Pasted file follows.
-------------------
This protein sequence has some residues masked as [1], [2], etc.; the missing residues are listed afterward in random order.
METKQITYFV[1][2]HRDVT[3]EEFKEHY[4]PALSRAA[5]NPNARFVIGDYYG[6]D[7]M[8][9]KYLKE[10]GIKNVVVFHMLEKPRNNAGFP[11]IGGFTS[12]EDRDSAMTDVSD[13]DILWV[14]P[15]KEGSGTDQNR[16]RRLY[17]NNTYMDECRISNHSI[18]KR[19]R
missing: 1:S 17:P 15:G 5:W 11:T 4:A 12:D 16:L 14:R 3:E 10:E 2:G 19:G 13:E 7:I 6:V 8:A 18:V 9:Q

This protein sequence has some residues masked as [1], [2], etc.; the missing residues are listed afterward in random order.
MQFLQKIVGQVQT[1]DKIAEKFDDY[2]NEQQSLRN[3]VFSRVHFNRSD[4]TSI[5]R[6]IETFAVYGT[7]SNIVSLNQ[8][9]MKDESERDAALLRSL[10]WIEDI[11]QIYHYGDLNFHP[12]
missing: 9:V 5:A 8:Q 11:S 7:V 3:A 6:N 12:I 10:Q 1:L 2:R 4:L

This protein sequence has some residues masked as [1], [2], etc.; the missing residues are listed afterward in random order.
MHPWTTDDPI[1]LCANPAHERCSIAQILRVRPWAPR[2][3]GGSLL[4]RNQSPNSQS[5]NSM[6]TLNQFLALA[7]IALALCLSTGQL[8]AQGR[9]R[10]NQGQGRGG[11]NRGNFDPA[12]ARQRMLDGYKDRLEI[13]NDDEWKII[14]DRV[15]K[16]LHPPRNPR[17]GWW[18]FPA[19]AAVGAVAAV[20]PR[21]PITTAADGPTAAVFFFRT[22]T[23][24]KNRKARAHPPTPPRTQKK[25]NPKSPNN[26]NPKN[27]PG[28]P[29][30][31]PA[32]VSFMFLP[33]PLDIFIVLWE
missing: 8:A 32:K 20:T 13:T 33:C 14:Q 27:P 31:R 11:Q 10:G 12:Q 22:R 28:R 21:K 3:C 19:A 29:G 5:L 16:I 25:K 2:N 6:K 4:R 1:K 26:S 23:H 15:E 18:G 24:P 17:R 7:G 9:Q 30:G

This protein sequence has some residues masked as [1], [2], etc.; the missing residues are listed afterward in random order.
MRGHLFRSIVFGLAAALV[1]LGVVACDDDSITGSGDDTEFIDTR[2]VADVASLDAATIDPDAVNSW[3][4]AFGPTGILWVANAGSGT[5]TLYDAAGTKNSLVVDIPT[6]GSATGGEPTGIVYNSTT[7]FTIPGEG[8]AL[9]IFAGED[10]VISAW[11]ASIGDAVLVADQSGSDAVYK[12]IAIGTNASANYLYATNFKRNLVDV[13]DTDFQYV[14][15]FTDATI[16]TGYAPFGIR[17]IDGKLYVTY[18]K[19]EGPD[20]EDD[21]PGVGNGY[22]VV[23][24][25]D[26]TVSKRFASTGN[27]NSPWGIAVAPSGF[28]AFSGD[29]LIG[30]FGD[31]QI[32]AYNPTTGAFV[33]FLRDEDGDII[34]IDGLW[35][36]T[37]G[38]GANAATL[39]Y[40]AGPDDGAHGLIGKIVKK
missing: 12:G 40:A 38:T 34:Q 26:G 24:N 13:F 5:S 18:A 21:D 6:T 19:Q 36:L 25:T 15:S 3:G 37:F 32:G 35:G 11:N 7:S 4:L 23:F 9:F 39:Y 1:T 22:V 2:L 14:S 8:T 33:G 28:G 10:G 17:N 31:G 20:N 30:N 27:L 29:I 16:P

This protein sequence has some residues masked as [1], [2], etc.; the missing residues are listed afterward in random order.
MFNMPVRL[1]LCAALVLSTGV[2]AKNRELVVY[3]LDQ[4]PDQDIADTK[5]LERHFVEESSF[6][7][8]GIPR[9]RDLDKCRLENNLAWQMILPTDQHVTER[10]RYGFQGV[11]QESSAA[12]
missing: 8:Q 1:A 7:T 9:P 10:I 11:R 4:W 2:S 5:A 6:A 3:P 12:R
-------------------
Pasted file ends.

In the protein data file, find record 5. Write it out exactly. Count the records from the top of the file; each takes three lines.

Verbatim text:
This protein sequence has some residues masked as [1], [2], etc.; the missing residues are listed afterward in random order.
MFNMPVRL[1]LCAALVLSTGV[2]AKNRELVVY[3]LDQ[4]PDQDIADTK[5]LERHFVEESSF[6][7][8]GIPR[9]RDLDKCRLENNLAWQMILPTDQHVTER[10]RYGFQGV[11]QESSAA[12]
missing: 8:Q 1:A 7:T 9:P 10:I 11:R 4:W 2:S 5:A 6:A 3:P 12:R